When I run, Lily, I know joy. I really do. I’m fully immersed in it without any interference. It isn’t something that I’m reading about or seeing on a television screen and recognizing as happiness. It is happening right there inside of me. Inside of me and all around me. It’s the same unencumbered joy that you experienced (and your adoring parents, too) with those first smiles, first words, first steps. It is the astonishing sparkle in your eye when you waved to me before stepping on the school bus for your first day of kindergarten and the corresponding pride that brought tears to my eyes. Remember how excited you were to show me you could hang upside down from the swing set and do flips underwater at the pool? That joy, that’s what running gives me. Racing down every new trail (or old, familiar trail for that matter) is like pulling off that first flip or realizing that I’m doing it, I’m doing it… I am actually hanging upside down!

It’s wonderful, isn’t it, Lily?

I don’t ever want to miss out on your latest achievement, your newest discovery. More importantly, I do not ever want to be present only to then take any of your joy for granted. The balance of running and all else that life is and can be helps to ensure that I never overlook the things that fill you with joy. Maybe you’ll even find in time that running is for you too one of its sources, but it doesn’t ever need to be, not ever. So long as you find an activity, a person, something, anything that helps you find connection, balance and love, I’ll be there to help you celebrate it.

Oh, how I look forward to one day asking you why you do whatever it is you decide you best like doing so much. Even if I think I know the answer.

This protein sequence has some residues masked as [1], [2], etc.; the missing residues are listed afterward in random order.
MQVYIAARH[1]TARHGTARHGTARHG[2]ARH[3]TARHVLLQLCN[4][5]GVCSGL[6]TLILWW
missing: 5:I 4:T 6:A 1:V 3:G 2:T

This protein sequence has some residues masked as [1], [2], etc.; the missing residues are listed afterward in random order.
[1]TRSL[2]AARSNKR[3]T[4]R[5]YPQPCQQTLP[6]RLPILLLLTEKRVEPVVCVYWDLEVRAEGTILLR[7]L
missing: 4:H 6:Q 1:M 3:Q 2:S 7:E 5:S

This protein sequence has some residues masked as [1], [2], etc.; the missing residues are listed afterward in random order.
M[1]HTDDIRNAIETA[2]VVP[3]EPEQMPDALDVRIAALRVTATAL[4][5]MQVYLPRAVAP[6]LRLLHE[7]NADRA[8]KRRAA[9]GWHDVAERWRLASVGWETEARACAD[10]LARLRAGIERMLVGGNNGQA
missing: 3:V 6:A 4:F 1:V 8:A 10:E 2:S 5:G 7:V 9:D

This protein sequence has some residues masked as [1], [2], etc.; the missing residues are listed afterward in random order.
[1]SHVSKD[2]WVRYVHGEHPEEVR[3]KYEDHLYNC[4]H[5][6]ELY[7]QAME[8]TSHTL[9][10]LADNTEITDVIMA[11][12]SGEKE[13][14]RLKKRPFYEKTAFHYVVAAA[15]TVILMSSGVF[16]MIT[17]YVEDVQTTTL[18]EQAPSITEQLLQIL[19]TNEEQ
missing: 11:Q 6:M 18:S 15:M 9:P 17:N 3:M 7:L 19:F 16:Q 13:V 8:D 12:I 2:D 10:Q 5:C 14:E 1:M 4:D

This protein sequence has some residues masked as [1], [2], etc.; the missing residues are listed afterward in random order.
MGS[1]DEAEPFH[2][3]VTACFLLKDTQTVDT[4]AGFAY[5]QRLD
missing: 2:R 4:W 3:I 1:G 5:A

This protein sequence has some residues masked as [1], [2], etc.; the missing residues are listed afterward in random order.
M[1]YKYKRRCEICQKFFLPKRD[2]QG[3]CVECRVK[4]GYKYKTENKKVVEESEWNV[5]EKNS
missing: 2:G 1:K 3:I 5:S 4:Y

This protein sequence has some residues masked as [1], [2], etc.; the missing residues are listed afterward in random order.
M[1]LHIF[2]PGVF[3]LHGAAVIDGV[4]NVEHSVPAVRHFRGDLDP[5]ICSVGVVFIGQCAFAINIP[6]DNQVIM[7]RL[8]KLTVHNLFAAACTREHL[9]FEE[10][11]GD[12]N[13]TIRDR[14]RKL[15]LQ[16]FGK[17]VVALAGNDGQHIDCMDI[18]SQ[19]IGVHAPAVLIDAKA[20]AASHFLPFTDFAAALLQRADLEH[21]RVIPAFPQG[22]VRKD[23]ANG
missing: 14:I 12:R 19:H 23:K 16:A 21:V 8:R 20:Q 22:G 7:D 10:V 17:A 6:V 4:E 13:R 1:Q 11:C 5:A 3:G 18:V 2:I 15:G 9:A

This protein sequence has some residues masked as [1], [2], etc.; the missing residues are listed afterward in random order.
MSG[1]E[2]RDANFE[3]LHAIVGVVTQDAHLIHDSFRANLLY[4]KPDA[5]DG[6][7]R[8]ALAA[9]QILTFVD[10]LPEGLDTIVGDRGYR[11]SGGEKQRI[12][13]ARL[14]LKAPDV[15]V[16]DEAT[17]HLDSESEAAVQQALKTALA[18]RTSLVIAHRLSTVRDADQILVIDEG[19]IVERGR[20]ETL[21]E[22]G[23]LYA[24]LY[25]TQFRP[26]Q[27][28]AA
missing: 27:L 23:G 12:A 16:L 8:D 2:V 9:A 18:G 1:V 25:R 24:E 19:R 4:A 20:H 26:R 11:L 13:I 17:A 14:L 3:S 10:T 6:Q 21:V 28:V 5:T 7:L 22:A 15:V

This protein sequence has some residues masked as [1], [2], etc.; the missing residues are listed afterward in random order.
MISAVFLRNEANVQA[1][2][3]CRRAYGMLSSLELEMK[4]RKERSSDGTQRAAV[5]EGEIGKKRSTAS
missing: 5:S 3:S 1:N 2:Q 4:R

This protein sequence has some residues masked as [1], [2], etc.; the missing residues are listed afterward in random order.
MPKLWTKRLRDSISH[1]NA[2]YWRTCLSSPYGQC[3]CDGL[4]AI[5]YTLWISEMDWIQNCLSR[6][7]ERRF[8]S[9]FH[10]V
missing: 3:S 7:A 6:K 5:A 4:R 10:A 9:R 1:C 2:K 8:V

Love you always and at every moment,

Daddy

There are 75 comments

    1. Leon

      Amen, David. I do 80%+ of my day-to-day running after the kids have gone to bed or in the morning before they awake, but the time away still adds up.

  1. JL (London, England)

    A beautifully written piece – thank you for sharing and for brightening up my day (also nice to know I'm not the only one who is asked this question regularly by loved ones!).

  2. Emil

    Eloquent. I will ask my wife to read this. I will show it to my children when they are older. Thank you for putting into words a feeling that I could not describe myself.

  3. Leerunner

    Well spoken, Leon. My kids and I can relate well to you and yours. I'm just glad that we have found a way to experience that childlike innocence you describe so well–even if only for a few hours–over and over.

  4. Shelby

    This brought tears to my eyes as I think about the incredible number of hours I've spent away from my husband and children finding pure unadulterated joy on the trails. They both want to run with me, but at 3 & 6, it will be awhile before they do. I've found that my running is more satisfying knowing that they are waiting for me at home — the joy of "having it all", I suppose. Thank you for putting into words what so many of us feel, but can't quite express.

    It was a pleasure meeting you at the Delaware last Friday (I just realized that was you I met on the stairs!). I hope your pacing at LV was a joy and that your runner finished well.

    1. Leon

      That was me, Shelby, and I was already missing my girls like crazy at that point! Small world, eh? And it sounds like we had more in common than just pacing for friends at Leadville…it was another great day (and long night) amongst the tribe. Be well!

  5. bart

    Man, thanks for sharing. I know those words fall short of what's going on in my head, but I'm not sure what else to say. In a world like ours it's reassuring to know that if you and I ever met, we would instantly be friends, and so would our daughters.

    Here's to meeting one day!

  6. Jeff Browning